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Thread: Do Veterans like being "thanked for their service"?

  1. #16
    There are other phrases that have become obligatory. I've always thought "How do you do" sounds strange and makes
    no sense. But the etiquette books cite it as the only proper thing to say to someone to whom you are being introduced.
    The books also say it has no proper answer but "How do you do". I suggest that "thank you for your service" might get
    the same status in the books, might have already happened.

  2. #17
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    Twenty-seven years in Reserves. During that time, I was often in uniform in public or traveling in uniform. After 9/11, people were pretty emotional and the thanks was heartfelt. After a few years, I got a bit jaded, and unlike Dave, sometimes got irritated and judgmental. Kids saying thanks always got a warm response. High school & college age kids, I often suggested that they were welcome to join too (I meant it, but they usually cringed). Middle-age folks, if they were working, I'd thank them for their service right back (sincerely). Other folks, I'd judge their sincerity and sometimes thank them for paying their taxes, to see what their reaction would be. Sometimes, you can tell they really meant, "thanks for your service so my kids don't have to" including a couple of co-workers who said as much. Hearing from veterans meant more. Some folks that had to add political commentary - that I never appreciated.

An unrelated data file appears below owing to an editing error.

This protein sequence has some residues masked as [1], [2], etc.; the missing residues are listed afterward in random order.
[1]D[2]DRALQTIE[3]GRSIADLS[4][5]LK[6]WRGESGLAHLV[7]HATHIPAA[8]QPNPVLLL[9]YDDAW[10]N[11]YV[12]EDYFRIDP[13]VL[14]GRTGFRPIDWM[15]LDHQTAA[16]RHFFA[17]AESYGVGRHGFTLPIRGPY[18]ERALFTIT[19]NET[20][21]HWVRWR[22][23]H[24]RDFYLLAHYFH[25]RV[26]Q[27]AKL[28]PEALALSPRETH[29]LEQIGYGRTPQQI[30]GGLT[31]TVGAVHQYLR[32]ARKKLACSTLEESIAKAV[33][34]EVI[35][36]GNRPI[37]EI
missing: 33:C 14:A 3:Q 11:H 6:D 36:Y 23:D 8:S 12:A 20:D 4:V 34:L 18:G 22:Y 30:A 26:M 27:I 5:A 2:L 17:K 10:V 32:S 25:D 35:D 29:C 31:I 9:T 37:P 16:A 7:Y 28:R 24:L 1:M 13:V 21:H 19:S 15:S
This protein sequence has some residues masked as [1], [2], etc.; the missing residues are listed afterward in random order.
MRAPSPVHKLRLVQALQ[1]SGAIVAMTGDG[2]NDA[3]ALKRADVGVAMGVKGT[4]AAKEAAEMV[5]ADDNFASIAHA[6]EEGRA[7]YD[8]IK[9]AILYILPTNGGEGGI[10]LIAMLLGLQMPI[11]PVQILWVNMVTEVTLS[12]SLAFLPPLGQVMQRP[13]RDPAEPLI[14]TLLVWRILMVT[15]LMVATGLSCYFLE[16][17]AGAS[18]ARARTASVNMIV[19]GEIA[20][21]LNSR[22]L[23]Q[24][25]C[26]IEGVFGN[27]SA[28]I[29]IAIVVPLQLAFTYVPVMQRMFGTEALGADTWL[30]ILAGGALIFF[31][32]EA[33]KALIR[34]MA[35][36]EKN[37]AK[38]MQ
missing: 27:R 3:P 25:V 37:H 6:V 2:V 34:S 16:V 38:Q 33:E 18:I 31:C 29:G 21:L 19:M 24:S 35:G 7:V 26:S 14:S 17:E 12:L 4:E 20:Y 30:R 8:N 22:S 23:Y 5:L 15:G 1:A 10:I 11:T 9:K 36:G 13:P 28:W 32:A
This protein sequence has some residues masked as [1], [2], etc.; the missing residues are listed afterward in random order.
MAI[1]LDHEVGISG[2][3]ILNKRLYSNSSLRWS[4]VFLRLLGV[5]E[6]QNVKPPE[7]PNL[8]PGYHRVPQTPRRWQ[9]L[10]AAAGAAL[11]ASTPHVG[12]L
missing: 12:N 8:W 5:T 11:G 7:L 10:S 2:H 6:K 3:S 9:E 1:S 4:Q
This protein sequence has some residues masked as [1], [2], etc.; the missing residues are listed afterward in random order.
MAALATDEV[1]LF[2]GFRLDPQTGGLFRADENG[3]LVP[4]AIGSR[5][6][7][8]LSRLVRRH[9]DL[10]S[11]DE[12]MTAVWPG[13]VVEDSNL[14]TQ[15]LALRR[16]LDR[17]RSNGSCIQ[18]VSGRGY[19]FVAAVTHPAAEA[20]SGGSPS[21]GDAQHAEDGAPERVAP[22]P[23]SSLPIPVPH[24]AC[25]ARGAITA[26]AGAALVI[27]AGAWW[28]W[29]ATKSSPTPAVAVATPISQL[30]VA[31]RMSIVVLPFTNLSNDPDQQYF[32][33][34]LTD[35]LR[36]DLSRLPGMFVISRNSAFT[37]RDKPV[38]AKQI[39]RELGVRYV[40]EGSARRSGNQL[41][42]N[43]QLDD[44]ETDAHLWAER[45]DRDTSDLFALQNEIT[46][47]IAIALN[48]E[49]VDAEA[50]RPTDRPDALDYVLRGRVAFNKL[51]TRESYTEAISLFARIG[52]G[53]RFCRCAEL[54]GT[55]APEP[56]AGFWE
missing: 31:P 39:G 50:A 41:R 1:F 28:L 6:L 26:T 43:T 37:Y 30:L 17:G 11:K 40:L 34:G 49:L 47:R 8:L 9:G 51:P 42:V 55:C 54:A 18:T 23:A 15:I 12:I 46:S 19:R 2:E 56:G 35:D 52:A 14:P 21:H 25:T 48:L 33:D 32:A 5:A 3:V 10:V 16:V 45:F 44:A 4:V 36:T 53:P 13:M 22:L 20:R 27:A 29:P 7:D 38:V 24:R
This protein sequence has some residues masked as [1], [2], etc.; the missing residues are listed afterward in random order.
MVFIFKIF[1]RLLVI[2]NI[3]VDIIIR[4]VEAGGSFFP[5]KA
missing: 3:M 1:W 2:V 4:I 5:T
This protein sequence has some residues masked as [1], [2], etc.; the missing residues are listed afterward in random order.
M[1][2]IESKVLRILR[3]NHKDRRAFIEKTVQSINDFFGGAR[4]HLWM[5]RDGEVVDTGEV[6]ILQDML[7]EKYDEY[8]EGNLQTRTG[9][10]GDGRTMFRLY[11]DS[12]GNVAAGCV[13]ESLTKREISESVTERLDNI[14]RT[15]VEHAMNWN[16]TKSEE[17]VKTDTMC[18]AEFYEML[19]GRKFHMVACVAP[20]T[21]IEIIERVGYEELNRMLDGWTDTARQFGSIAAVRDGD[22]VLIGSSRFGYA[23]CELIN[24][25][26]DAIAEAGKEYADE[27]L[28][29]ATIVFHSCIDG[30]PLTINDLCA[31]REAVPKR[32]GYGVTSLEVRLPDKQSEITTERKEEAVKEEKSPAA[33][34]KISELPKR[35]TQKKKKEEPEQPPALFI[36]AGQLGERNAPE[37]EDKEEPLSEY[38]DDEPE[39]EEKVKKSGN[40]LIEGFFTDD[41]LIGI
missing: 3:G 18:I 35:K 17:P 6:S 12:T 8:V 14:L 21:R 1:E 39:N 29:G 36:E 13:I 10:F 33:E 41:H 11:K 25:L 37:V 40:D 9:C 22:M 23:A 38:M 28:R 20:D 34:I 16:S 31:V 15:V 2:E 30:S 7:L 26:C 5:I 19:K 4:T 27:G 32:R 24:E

Last edited by Stan Calow; 01-02-2020 at 2:40 PM.

  3. #18
    Quote Originally Posted by Nicholas Lawrence View Post
    ...I did it for my family, my community, and because I felt I had a duty to...
    The only vet I personally have a friendship with was part of the Navy during the first Gulf War. He doesn't advertise his service history and actually will not discuss it in casual conversation, but was one of the "team"-guys that has been popularized in the media lately. I asked him once about how he felt about the publicity the current generation of team guys seem to be seeking with movies, books, social media, etc. His reply was that it was an honor for him to serve his country and there was no other reward needed beyond that. That was his job and he did his job. He's a real regular guy, I wish him a happy Veteran's Day on FB every year, and most of our conversation is about stuff entirely non-military.

    Erik
    Felder USA Territory Representative: Central & South Texas

  4. #19
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    I am more inclined to show my appreciation for any WW2 vet I see, my grandfather included, who still alive.

    IMO, that was the greatest generation and there are very few left.

  5. #20